The term designer and decorator are commonly interchanged, but never among a circle of designers. There are many factors that differentiate yet also, many that overlap. The clearest distinction is that a designer decorates but a decorator never designs.
Interior designers are often graduates of an accredited university, where the understanding of the art and science of how humans live and inhabit spaces is taught. Prospect designers are taught the history of interior design, architecture, space planning, furniture design and the decorative arts, in addition to a myriad of supplemental technical, art and history classes. A rigorous emphasis is placed on drafting and understanding perspective. This training enables designers to understand scale, create working drawings and have a fluidity in the understanding of space. This understanding guides designers in creating spaces that are beautiful and functional.
Today, many states are requiring interior designers to be licensed. Licensing requires interior designers to earn the NCIDQ Certification.
Interior designers have the foundation to create and read floor plans while also being able to project manage anything from new construction to a remodel. Their technical skill and versatility allows their expertise to be funneled into various aspects of a project from the planning and structural, all the way to the last decorative detail. Moreover, designers understand how the nuances of light and sound can enhance and effect a design. A knowledge base that can guide a project towards enriched living and working conditions.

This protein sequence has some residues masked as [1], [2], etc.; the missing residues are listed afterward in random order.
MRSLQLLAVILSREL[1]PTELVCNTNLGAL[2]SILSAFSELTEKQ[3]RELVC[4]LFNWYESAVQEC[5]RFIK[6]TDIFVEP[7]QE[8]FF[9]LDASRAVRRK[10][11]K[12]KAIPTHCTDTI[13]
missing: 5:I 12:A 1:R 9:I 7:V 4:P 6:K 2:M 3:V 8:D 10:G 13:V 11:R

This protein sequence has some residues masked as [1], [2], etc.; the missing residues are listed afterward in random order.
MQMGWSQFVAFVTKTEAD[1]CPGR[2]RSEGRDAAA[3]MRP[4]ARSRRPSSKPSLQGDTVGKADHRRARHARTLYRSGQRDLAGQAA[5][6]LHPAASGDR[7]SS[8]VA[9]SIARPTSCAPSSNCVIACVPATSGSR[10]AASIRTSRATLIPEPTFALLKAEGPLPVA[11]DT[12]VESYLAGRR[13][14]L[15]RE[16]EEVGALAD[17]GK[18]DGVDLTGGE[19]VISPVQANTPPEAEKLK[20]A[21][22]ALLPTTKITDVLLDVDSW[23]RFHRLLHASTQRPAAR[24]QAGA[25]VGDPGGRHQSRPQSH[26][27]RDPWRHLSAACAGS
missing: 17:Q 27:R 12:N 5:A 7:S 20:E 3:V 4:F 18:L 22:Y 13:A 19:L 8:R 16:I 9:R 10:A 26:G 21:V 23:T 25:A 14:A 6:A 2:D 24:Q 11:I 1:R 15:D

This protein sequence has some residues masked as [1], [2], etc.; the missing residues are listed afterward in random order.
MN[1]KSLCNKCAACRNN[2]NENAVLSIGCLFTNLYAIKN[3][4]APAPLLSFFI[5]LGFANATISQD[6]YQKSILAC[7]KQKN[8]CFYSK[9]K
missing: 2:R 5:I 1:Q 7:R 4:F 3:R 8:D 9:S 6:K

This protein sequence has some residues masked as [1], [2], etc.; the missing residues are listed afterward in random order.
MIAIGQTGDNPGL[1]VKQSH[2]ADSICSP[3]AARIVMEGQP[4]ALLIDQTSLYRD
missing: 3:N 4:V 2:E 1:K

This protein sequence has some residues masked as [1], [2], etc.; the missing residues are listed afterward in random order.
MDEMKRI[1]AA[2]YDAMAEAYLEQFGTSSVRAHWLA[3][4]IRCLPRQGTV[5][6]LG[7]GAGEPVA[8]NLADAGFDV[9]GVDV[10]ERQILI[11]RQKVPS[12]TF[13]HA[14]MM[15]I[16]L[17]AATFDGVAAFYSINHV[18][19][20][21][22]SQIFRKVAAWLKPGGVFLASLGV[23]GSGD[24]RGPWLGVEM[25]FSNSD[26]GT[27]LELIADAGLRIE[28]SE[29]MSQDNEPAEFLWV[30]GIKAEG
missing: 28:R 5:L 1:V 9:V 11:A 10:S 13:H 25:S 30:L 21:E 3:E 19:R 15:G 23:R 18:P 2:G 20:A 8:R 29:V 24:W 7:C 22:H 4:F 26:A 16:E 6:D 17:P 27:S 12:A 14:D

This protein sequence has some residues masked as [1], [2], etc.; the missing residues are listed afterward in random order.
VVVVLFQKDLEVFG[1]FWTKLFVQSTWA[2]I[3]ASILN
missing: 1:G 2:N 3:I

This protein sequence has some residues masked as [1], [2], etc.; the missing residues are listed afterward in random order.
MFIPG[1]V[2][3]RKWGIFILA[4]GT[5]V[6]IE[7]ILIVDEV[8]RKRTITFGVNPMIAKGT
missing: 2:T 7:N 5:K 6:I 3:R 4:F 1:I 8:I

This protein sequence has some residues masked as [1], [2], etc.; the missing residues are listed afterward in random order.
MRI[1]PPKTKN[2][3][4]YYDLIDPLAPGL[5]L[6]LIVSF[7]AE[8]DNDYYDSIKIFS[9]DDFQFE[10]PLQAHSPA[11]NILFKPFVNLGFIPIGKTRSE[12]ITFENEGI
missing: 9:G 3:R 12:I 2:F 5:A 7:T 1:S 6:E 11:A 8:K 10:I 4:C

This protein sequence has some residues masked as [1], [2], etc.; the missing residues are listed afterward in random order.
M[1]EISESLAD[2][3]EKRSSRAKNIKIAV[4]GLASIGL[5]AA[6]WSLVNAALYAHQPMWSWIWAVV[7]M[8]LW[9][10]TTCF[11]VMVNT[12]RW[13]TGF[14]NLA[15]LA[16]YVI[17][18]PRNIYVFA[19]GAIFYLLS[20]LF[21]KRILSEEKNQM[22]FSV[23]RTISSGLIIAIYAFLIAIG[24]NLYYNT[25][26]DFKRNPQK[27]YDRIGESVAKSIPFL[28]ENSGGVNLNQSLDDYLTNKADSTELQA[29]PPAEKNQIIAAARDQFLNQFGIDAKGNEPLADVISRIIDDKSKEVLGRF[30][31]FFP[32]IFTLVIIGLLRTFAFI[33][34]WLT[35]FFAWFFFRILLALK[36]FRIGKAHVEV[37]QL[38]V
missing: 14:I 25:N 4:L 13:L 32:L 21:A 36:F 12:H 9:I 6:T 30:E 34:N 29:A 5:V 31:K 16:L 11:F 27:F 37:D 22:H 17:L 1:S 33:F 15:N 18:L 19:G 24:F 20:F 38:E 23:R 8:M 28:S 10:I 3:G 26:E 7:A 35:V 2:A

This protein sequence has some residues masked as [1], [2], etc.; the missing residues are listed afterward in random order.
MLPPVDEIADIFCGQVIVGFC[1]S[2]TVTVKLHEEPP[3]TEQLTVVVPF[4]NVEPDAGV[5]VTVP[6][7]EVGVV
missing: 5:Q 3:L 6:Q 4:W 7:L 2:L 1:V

In contrast, there is no formal training required to be a decorator. Decorators can be self taught, although there are programs that teach interior decoration. Generally their focus is to capture the essence of the client and express it in the soft furnishings of a spaces, such as furniture, window treatments, textiles, accessories and color palate. The flexibility in this, allows for tradespeople, such as upholsterers, to also consider themselves decorators as well. On the other hand, there are decorators with a profound skill set that can offer additional expertise.
Interior designers work in both the commercial and residential realms whereas decorators for the most part, work only on residential projects.
Whether you choose to work with a designer or a decorator, truly depends on what your needs are.